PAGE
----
You’ve probably heard the buzz about the benefits of swapping high fructose corn syrup and white table sugar for “natural” sweeteners, but are they really healthier? The answer is yes…and no.
All caloric sweeteners including agave, honey, and maple syrup contain approximately 4 grams of sugar per teaspoon and 15-20 calories. While some may enter the blood stream more slowly and be less processed, they still raise blood sugar and are not a free pass to over indulge.
According to the American Heart Association, men should have no more than 9 teaspoons of added sugar per day and women no more than 6 teaspoons per day. Given that the average American eats 22 teaspoons a day, it’s important to take a closer look at the type and amount of sugar in your diet.
Agave is lower on the glycemic index than white, refined sugar, but not by much. Since it’s sweeter than white sugar, less can be used to sweeten your foods. That’s good news considering it also contains more calories.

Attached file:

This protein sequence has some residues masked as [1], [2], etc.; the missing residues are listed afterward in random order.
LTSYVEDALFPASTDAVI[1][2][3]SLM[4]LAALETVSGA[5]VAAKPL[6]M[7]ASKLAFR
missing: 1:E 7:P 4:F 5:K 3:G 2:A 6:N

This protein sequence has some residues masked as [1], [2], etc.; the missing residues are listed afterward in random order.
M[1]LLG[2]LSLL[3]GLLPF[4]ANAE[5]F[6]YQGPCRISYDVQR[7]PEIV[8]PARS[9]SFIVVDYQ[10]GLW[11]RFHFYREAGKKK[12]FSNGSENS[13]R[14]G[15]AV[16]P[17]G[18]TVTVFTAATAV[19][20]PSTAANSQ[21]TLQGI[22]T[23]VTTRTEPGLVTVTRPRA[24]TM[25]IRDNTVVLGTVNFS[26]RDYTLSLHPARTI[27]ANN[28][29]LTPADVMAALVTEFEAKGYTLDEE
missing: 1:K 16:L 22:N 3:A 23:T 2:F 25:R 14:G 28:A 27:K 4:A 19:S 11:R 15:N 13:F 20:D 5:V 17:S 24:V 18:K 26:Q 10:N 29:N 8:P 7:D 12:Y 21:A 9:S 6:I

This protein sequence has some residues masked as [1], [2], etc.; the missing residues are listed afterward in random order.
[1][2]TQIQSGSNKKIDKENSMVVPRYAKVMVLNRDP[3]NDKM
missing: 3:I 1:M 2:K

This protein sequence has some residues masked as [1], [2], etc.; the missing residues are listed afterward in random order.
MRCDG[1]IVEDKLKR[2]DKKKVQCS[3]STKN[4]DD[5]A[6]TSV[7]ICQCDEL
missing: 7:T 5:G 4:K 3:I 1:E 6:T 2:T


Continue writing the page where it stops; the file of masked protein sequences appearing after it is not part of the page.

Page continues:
Coconut sugar provides a popular caramel-like flavor along with a small amount of magnesium, potassium, and phosphorous, but not nearly enough to significantly contribute to your health and offset its ability to spike your blood sugar.
Molasses does contain some iron and calcium, setting it apart from the rest, but this should be seen as a bonus resource rather than a preferred source for getting in these important minerals.
Honey has some antibacterial benefits for boosting immunity and has slightly more calories (6) per teaspoon than most of the other natural sweeteners.
Maple syrup contains some zinc and manganese and is lower on the glycemic index than white refined sugar.